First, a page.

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A whole lotta hassle for the Rev Zeppelin


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A whole lotta hassle for the Rev Zeppelin

Souvenir hunters invade vicar's retirement home that has become a shrine to rock fans

By POLLY DUNBAR - More by this author »

Last updated at 18:00pm on 5th January 2008


For decades, the Rev John Dale has looked forward to retiring to the isolated 18th Century cottage he owns in the Welsh hills.

But his dreams of tranquillity have been shattered - by hundreds of Led Zeppelin fans.

For the property, Bron-Yr-Aur, overlooking the Dyfi Valley on the edge of the Snowdonia National Park in North Wales, is where Robert Plant and Jimmy Page penned the band's third album, Led Zeppelin III, in 1970 and ever since it has attracted hundreds of their followers.

Some have even stolen "souvenirs" from the grounds of the house, after which Plant and Page named a track on the LP.

Mr Dale, 65, the vicar of St Michael's in Michaelston-y-Fedw in South Wales, bought the stone-built cottage in 1972 as a country retreat for his family and, eventually, as a retirement home.

But with renewed interest in Led Zeppelin following their recent reunion gig in London, he is pleading to be left alone.

Mr Dale, who is not a Led Zeppelin fan and did not know of the cottage's connection to the band when he bought it, said:

"I've lost count of the number of people we've had up here when I'm staying with the family.

"We've had people from all over the world - Italy, China, Australia and America.

"Most are polite and, after having a quick look, tend to leave quietly, but we've had more than one break-in and once a photograph was taken near the fireplace and posted on the internet, which we weren't too happy about."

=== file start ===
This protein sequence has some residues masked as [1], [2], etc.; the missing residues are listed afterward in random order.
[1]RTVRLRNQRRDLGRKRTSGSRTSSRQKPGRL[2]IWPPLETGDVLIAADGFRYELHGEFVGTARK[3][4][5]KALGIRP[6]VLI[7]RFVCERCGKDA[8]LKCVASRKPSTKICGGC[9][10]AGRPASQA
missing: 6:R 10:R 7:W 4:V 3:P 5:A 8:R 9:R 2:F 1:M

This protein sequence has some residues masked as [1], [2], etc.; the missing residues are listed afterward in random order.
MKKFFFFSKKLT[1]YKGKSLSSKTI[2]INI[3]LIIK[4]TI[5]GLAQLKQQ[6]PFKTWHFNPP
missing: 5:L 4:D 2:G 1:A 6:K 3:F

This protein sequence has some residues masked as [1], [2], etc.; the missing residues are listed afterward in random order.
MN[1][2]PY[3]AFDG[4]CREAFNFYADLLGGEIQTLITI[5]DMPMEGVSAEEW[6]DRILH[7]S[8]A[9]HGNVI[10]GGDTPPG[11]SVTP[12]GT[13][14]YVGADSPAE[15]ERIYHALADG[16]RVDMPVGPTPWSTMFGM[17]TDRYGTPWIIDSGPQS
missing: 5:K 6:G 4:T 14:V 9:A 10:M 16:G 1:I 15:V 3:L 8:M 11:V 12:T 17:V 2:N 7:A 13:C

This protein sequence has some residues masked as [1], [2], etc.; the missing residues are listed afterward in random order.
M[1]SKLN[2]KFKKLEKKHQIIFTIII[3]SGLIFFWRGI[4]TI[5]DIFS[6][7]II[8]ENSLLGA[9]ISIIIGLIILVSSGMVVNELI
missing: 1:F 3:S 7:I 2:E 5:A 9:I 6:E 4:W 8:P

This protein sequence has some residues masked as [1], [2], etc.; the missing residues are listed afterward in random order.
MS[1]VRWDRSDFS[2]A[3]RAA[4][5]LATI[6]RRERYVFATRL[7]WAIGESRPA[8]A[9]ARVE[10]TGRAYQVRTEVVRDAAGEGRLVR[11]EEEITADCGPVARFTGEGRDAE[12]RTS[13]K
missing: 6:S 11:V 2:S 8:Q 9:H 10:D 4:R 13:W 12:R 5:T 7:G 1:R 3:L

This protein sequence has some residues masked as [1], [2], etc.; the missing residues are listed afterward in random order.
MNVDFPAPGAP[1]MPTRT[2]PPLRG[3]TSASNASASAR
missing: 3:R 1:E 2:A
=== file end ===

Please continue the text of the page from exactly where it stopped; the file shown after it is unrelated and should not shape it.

Over the years, three house name signs have gone missing, forcing Mr Dale to take drastic action.

"We've resorted to painting the house name on a ruddy great boulder which I've concreted into the ground," he said.

Mr Dale, a father of four, added: "I am not an unreasonable man but if the visits by fans become more frequent or intrusive, I'll have no option but to think about upping the security measures, which would be a shame.

"It is a beautiful place but people must remember it is a private house surrounded by private farmland."

According to Mr Dale, there is also a misconception about the links between the house and the band. Contrary to popular belief among Led Zeppelin fans, Robert Plant never owned the property and the band visited only once.

But he adds:

"It's the most beautiful, calming, peaceful place you could ever wish to be in. I'm very much looking forward to spending more and more time there when I retire. The scenery is spectacular.

"Despite the rock fans tramping up to the cottage, we've never thought of selling it."

Then, pausing for thought, he joked: "We've never been made an offer from a fan, though. I suppose if it ran into millions, we may have to give it some consideration."


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